By now it has become abundantly clear that Israel's blockade of Gaza has not weakened Hamas, but in fact it has increased its popularity in the Arab street and heightened international sympathy to the beleaguered Palestinians in Gaza. The fact that Israel allows ample supplies of food and medicine to pass through the crossings to Gaza while denying other critical material to rebuild has created the wide-spread perception of indifference and disdain by Israel towards the plight of ordinary Palestinians. Ten of thousands continue to live in squalor which defies any political logic the Netanyahu government may wish to employ and from which Israel could conceivably benefit. Israel will have to coexist with the Palestinians in Gaza under any political configuration regardless of who may govern the area. The question is, does the Netanyahu government have a specific plan to change the current dynamics to entice Hamas into the political process? Engaging in wishful thinking that may in fact scuttle other peace overtures such as the Qataris is futile and profoundly counterproductive.
Had the Qatari offer been accepted by Israel, it could have had serious positive implications from which Israel could greatly benefit. To begin with, Israel would have sent a clear message to the international community that although it has genuine concerns about Hamas' continuing militancy, in light of the Qatari assurances that the material will be used for housing and other civilian institutions, the welfare of the Palestinians will override such concerns. In addition, unlike a similar offer made by Turkey's Red Crescent organization which came on the heel of a growing tension between the two countries and was seen by Israel as pandering for domestic and Arab political support, the Qatari offer provides Israel with a critical opportunity to establish formal relations with an Arab state. This would have allowed other Gulf States such as Bahrain, the Emirates and other Arab countries to follow suit. Qatar in particular has taken several initiatives toward Israel in the past, including inviting then Foreign Minister Tzipi Livni to speak in Doha, and its current offer represents a continuation of a policy which has received, albeit tacitly, the endorsement of other Arab states. Moreover, the timing of the Qatari offer is particularly auspicious as it comes when the proximity talks are underway and a goodwill gesture is both needed and expected of Israel.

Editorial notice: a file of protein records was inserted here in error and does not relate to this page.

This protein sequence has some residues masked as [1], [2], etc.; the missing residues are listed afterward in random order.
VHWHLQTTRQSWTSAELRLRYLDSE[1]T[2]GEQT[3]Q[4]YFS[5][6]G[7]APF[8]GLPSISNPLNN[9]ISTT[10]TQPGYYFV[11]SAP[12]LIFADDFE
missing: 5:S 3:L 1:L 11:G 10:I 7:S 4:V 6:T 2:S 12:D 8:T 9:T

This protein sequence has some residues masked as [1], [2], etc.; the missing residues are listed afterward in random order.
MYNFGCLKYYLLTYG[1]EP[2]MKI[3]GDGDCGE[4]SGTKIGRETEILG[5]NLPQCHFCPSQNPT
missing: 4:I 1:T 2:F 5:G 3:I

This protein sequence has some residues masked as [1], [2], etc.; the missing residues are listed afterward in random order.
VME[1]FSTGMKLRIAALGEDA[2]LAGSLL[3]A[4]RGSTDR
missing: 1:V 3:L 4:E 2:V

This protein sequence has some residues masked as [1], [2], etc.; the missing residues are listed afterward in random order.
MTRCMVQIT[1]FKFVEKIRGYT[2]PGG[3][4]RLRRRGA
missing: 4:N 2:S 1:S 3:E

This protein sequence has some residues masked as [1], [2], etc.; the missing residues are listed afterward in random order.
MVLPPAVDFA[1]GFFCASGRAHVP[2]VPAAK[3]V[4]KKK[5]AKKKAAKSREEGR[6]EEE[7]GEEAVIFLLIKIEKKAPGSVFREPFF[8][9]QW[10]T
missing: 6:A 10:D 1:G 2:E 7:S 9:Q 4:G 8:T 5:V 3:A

More important is the fact that involving other Arab governments in the internal affairs of Gaza and working with Hamas' leaders would have the effect of moderating Hamas' position over time. Indeed, the only way to distance Hamas from Iran is by encouraging it to return to the Arab fold. But that can happen only through constructive, gainful and lasting engagement of Hamas, especially by official Arab governments which are much harder to rebuke than aid organizations or non-profit groups. Qatar could have paved the way for other Arab countries to be involved in the reconstruction efforts in Gaza, something that the Israeli government must support if it ever wishes to end the Israeli-Palestinian conflict. Egypt has voiced its dissent of the deal, as it jealously guards its hegemony in Israel's relations with Hamas due to its own problem with the Muslim Brotherhood, and because of its shaky ties to Qatar after much criticism from Doha based al Jazeera broadcasts. Yet ultimately, Egypt has not yet proved to be effective in dealing with this problem of Hamas and ameliorating the situation in Gaza, so Israel needs to start looking at this problem on a wider scale. Allowing other Arab players into Gaza could open up various channels of communication between Israel and Hamas that were heretofore unproductive under Egypt's ownership.
Although the Qatar offer was rejected, it is not too late to revive it and unfreeze ties, particularly since Israel's rejection was carefully deliberated and even the astute right-wing National Security Advisor to the Prime Minister Uzi Arad argued in its favor. The Israeli security concerns about Hamas' potential threats are genuine and cannot be dismissed on the grounds of simple paranoia. The problem here though is to what extent Israel should allow itself to be fixated on Hamas as an irredeemable militant group bent on Israel's destruction without searching for ways to reconcile with its existence. The Gaza war has clearly demonstrated that Israel cannot change Hamas' current militancy either by brutal force or by a continuing blockade which has not worked and has deleterious effects on Israel's standing in the international community.
Regardless of why Hamas is currently pursuing a non-violent posture toward Israel, the Israeli government must demonstrate its willingness to reward such behavior. After all, Israel has rightfully demanded in the past cessation of all hostilities as a precondition to improved relations, it must now demonstrate the readiness to respond and deny Hamas the pretext of resuming violence under the continuing unbearable conditions. Unlike other foreign attempts to reconstruct Gaza, Qatar's offer comes from a moderate Arab state and has the potential to influence the nature of relations with Hamas by accepting it as a political movement and by allowing the Palestinians in Gaza to develop vested interest in the improved conditions.
This experiment may entail some risk for Israel, but such a risk needs to be seen in the bigger picture, because the tremendous benefit Israel could potentially garner should the effort work far outweighs the potential risk. Without a long-term strategy, Israel's fixation on Hamas will prove to be self-defeating, playing willfully into Hamas' hand especially when the patience of the international community is wearing thin.